The Battle of Germany by Paul Nash, 1944
Feature Image: Wire by Paul Nash, 1918
The 2017 Tate Britain retrospective of the work of Paul Nash (1889-1946) revealed an artist of diverse talents. Known for his expressive landscapes, Nash also produced prints, textiles, glassware, book designs, photography, set designs and plans for interiors during the course of a long career.
Yet it is as a war artist that Nash is still best remembered.
One of only a handful of artists commissioned by the British government during both world wars, Nash remains among the most influential war artists of all time. His career charts the expansion of government support for art during wartime. And it illustrates how the concept of the war artist developed over the course of the 20th century.
World War I: The “Official War Artist” is Born
War artists didn’t exist when the art student Paul Nash enlisted in the military at the outbreak of World War I. At that time, there were only artists or soldiers or soldiers who happened to be artists. Nash began as one of these.
Like many men with a background in the arts, he signed up with the Artists Rifles, a territorial regiment based in London. Despite the name, making art was not part the brief for the Artists Rifles. Instead, they served as ordinary soldiers and eventually saw combat in France where they suffered a high number of casualties.
Nash was to have a different fate, thanks to a freak accident. Stationed on the Western Front, he fell into a trench while sketching, cracked a rib, and was sent home to recuperate. While he was gone, Nash’s unit took part in the notorious assault on Hill 60 during the Battle of Messines. Most of his former comrades in arms were killed.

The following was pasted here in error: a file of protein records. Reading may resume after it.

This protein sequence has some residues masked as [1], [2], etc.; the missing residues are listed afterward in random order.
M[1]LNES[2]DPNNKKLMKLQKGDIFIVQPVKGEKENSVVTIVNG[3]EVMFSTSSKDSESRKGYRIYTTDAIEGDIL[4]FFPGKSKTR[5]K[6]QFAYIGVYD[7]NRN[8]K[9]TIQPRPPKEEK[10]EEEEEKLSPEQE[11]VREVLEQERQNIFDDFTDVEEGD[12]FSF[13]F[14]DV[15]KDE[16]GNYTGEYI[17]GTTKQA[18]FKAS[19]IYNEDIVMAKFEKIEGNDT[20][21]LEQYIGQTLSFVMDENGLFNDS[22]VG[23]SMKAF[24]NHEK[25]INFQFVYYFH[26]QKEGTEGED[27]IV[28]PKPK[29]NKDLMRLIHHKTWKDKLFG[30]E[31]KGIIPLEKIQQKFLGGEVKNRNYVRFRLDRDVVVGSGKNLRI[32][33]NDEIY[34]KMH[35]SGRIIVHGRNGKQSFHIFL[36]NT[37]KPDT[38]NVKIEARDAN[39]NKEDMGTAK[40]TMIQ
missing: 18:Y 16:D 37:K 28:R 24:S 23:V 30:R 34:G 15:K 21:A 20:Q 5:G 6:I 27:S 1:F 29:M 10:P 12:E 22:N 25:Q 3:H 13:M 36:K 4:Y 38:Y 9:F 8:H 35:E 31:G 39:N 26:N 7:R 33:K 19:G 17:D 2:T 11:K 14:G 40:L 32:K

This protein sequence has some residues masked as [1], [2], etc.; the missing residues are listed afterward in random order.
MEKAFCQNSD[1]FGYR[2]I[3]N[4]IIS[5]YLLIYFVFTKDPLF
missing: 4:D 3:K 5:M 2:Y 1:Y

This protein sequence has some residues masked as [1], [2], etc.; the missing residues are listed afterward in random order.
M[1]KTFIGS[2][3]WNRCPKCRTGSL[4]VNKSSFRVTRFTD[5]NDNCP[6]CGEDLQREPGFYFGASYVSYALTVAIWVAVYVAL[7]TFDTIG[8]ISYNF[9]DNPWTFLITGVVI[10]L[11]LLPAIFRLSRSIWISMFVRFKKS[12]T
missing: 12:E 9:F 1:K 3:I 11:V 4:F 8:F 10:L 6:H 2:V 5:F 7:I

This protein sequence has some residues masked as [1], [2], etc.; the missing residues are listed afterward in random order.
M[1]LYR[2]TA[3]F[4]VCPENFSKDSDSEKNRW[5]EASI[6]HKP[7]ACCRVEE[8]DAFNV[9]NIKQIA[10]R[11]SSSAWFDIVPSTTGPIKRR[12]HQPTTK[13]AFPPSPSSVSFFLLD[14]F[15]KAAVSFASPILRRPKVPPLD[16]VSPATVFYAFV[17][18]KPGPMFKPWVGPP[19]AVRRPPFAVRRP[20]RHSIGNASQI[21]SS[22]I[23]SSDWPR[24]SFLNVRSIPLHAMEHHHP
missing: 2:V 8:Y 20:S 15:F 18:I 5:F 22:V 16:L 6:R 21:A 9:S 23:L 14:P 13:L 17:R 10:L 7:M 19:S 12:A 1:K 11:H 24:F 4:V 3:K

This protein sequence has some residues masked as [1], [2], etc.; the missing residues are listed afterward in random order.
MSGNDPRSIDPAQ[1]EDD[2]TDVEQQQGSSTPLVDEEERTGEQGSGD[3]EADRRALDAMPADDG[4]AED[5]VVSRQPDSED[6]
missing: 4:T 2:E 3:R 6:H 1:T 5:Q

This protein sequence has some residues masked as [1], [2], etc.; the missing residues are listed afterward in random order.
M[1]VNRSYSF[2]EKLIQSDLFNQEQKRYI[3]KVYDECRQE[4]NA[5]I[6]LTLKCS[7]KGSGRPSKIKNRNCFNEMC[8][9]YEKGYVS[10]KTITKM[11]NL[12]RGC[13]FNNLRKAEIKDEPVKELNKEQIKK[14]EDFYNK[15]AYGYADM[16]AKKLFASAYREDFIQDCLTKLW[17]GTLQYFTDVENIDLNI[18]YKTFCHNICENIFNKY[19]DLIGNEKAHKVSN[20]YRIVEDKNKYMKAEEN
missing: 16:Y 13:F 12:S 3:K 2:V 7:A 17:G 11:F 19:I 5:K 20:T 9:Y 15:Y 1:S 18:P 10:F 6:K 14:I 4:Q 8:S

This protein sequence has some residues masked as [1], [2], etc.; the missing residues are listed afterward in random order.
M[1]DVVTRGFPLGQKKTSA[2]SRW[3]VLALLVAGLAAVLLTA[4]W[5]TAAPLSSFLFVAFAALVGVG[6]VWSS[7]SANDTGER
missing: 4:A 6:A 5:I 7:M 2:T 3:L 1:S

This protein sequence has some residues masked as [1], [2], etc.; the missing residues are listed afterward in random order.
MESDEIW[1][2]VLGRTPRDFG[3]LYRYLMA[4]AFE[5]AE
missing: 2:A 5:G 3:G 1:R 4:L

The fall proved lucky for Nash in more ways than one. The British government was at that moment launching an unprecedented scheme of wartime art sponsorship. The Imperial War Museum (IWM) had just been established and given the mission document the war. It was actively collecting art and commissioning work by artists to build its collection.
Following a tip from a fellow artist, Nash applied to the scheme and was hired. He became one of the first government-supported war artists, joining a prestigious group that included Wyndham Lewis, John Singer Sargent, Sir Stanley Spencer and Sir William Orpen. The IWM also bought war-related works by other professional artists, male and female, and collected the work of amateurs including serving soldiers.
An Artist in Uniform
Nash returned to the front, but this time as an official war artist, an observer in uniform with his own rank, batman and chauffeur.
He spent six weeks sketching on the Western Front during one of the bloodiest periods of the war. He worked a kind in a frenzy, his letters show, producing up to a dozen sketches a day.
The carnage horrified him, and he vowed to expose the conditions faced by British soldiers in the trenches. “I am no longer an artist interested and curious,” he wrote to his wife. “I am a messenger who will bring back word from the men who are fighting to those who want the war to go on forever.”